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Marcus & Millichap 2021 U.S. Commercial Real Estate Outlook - Multifamily

Updated: Nov 25, 2021

In the latest Commercial Real Estate Outlook released for 2021, Marcus & Millichap opens with the expected uncertainty of the health crisis carrying well into 2021. The report mentioned how some sectors were hit hard, such as hospitality, senior housing, and brick and morter retailers. Also mentioned, were segments that thrived such as necessity-based retailers, medical offices, e-commerce retailers, life science, pharmaceutical firms, and many industrial segments.

Amidst this backdrop of uncertainty were demographic shifts that were intensified by the health crisis, as a wave of layoffs ensued and the remaining workforce was sent home to work remotely from home. This prompted an aversion to public transit, and caused many to move away from urban areas. The higher unemployment and economic uncertainty drove many to find lower- cost housing. With commute times not being a factor, suburbs and tertiary markets benefited.

Other Highlights from the report:

  • Economy jolted as coronavirus spread, as the federal government quickly infused cash into the market via the CARES Act and other legislation.

  • Immunizations provide a path forward, as Operation Warp Speed was established to fast track development of and approval of vaccines to combat virus. Immunizations were slow to ramp up. The anticipation of "herd immunity" required extra time. Uncertainty was prolonged.

  • Vaccine distribution to play a critical role in economic outlook.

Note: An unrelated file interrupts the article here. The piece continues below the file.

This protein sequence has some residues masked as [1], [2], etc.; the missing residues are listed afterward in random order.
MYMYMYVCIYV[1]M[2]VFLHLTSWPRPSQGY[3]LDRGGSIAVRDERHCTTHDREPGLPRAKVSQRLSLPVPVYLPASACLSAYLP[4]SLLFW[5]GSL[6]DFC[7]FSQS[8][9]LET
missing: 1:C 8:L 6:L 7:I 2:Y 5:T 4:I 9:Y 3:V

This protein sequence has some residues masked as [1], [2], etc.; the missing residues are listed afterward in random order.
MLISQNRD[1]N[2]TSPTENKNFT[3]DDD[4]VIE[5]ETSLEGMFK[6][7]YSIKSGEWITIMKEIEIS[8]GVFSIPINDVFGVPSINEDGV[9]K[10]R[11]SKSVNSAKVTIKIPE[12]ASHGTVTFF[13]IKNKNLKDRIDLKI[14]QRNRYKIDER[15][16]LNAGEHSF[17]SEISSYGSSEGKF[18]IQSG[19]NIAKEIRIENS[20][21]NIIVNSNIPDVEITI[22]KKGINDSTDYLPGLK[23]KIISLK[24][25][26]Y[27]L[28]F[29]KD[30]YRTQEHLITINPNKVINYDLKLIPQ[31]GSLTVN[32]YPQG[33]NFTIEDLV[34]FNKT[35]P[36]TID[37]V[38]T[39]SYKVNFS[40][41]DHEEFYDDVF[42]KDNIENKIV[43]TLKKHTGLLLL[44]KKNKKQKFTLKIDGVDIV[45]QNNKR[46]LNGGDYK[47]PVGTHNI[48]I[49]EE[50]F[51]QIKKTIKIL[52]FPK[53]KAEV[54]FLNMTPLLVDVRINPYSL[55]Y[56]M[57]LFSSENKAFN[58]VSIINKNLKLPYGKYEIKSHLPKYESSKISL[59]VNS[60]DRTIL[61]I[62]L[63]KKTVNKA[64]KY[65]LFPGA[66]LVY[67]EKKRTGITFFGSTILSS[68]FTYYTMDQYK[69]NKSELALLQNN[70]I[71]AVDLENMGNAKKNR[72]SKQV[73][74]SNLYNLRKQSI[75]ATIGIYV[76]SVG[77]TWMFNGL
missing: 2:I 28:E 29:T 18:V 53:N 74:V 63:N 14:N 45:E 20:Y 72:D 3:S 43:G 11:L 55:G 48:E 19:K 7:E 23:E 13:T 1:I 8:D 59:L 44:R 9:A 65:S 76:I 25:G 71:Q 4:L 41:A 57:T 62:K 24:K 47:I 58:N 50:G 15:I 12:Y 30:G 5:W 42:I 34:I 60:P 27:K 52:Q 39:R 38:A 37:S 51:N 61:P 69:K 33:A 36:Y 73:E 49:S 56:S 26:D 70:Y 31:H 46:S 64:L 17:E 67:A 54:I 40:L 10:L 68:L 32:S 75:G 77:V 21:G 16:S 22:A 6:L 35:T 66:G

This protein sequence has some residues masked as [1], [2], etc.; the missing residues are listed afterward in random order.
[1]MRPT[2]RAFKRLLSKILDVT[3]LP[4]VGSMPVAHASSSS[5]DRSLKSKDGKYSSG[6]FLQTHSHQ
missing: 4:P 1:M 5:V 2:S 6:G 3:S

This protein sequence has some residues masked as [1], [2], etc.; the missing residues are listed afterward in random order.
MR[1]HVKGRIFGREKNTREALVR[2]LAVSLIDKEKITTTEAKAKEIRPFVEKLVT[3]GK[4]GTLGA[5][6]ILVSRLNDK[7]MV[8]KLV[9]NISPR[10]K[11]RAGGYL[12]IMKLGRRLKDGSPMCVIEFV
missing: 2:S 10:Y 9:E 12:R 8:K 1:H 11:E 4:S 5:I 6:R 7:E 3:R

• Biden Administration weighs policy goals against stimulus needs while the Federal Reserve guides inflation.

  • Additional federal likely incoming holding significant implication on growth, as the $900 billion stimulus package passed at the end of 2020 serves as a vital stopgap.

The Effects on Multifamily Outlook for 2021

  • High unemployment among low wage earners burdens C class properties, yet remained resilient throughout 2020. Expanded unemployment benefits, rental assistance, and eviction moratorium helped bolster rent collections for C class properties, as well as the desire for lower cost housing options.

  • Class A segments experienced less impact of job losses with more workers able to work from home, but had limited move-ins when new builds were completed. Operators in overbuilt areas are expected to counter this with the use of concessions, although it is expected that class A demand will ramp up alongside recovery.

  • Solid performance shows promising outlook to sustain investment appeal.

  • Sunbelt metros that experienced growth in population, household formation, and employment face the strongest multifamily tailwinds.

  • Mountain region metros have significant demand due to fast-growing population growth and other underlying factors.

Markets experiencing the most demographic tailwinds:

Houston, Indianapolis, Riverside-San Bernardino, Sacramento, San Antonio, Seattle-Tacoma, Tampa-St. Petersburg

Markets that suffered mild setbacks due to the pandemic include:

Cincinnati, Columbus, Fort Lauderdale, Kansas City, Louisville, Miami-Dade, Minneapolis - St Paul, Portland, Washington DC, West Palm Beach.

Markets with the most protracted recovery:

Boston, Chicago, Las Vegas, Los Angeles, New York City, Northern New Jersey, Oakland, Orange County, Orlando, San Diego, San Francisco, San Jose.

Markets with the slowest growth:

Baltimore, Cleveland, Detroit, Milwaukee, New Haven - Fairfield County, Philadelphia, Pittsburgh, St Louis

For more details, please visit the 2021 Marcus and Millichap Multifamily Investment Forecast at:

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